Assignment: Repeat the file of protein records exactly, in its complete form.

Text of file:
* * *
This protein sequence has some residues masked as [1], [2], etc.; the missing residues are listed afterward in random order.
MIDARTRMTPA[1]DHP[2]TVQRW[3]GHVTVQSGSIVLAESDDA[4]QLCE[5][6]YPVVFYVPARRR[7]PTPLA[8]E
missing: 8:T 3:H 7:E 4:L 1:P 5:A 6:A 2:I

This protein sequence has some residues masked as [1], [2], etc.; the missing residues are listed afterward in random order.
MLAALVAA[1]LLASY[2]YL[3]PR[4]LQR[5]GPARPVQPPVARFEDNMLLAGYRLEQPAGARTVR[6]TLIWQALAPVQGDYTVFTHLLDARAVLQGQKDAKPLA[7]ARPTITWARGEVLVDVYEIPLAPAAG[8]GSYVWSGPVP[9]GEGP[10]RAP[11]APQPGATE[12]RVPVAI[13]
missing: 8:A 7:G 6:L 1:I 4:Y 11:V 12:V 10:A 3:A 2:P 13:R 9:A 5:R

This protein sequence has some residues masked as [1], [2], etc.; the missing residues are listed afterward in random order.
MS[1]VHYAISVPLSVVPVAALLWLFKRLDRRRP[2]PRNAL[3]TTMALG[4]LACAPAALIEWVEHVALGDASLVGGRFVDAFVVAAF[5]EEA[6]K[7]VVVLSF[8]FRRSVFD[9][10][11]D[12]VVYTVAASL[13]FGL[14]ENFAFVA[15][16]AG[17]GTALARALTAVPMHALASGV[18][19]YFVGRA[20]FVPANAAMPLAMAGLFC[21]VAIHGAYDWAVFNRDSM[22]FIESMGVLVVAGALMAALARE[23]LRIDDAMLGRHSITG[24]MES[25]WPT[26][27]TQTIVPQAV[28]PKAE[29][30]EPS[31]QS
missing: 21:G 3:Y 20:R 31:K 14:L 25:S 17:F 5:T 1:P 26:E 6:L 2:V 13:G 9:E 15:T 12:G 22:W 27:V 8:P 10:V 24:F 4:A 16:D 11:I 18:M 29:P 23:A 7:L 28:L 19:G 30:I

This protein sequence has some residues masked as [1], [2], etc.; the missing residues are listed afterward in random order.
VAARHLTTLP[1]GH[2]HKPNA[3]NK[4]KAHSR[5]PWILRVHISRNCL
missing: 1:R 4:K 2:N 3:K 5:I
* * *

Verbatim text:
This protein sequence has some residues masked as [1], [2], etc.; the missing residues are listed afterward in random order.
MIDARTRMTPA[1]DHP[2]TVQRW[3]GHVTVQSGSIVLAESDDA[4]QLCE[5][6]YPVVFYVPARRR[7]PTPLA[8]E
missing: 8:T 3:H 7:E 4:L 1:P 5:A 6:A 2:I

This protein sequence has some residues masked as [1], [2], etc.; the missing residues are listed afterward in random order.
MLAALVAA[1]LLASY[2]YL[3]PR[4]LQR[5]GPARPVQPPVARFEDNMLLAGYRLEQPAGARTVR[6]TLIWQALAPVQGDYTVFTHLLDARAVLQGQKDAKPLA[7]ARPTITWARGEVLVDVYEIPLAPAAG[8]GSYVWSGPVP[9]GEGP[10]RAP[11]APQPGATE[12]RVPVAI[13]
missing: 8:A 7:G 6:L 1:I 4:Y 11:V 12:V 10:A 3:A 2:P 13:R 9:A 5:R

This protein sequence has some residues masked as [1], [2], etc.; the missing residues are listed afterward in random order.
MS[1]VHYAISVPLSVVPVAALLWLFKRLDRRRP[2]PRNAL[3]TTMALG[4]LACAPAALIEWVEHVALGDASLVGGRFVDAFVVAAF[5]EEA[6]K[7]VVVLSF[8]FRRSVFD[9][10][11]D[12]VVYTVAASL[13]FGL[14]ENFAFVA[15][16]AG[17]GTALARALTAVPMHALASGV[18][19]YFVGRA[20]FVPANAAMPLAMAGLFC[21]VAIHGAYDWAVFNRDSM[22]FIESMGVLVVAGALMAALARE[23]LRIDDAMLGRHSITG[24]MES[25]WPT[26][27]TQTIVPQAV[28]PKAE[29][30]EPS[31]QS
missing: 21:G 3:Y 20:R 31:K 14:L 25:S 17:F 5:T 1:P 26:E 6:L 2:V 13:G 9:E 15:T 12:G 22:W 27:V 8:P 10:V 24:F 4:A 16:D 11:I 18:M 29:P 23:A 7:L 28:L 19:G 30:I

This protein sequence has some residues masked as [1], [2], etc.; the missing residues are listed afterward in random order.
VAARHLTTLP[1]GH[2]HKPNA[3]NK[4]KAHSR[5]PWILRVHISRNCL
missing: 1:R 4:K 2:N 3:K 5:I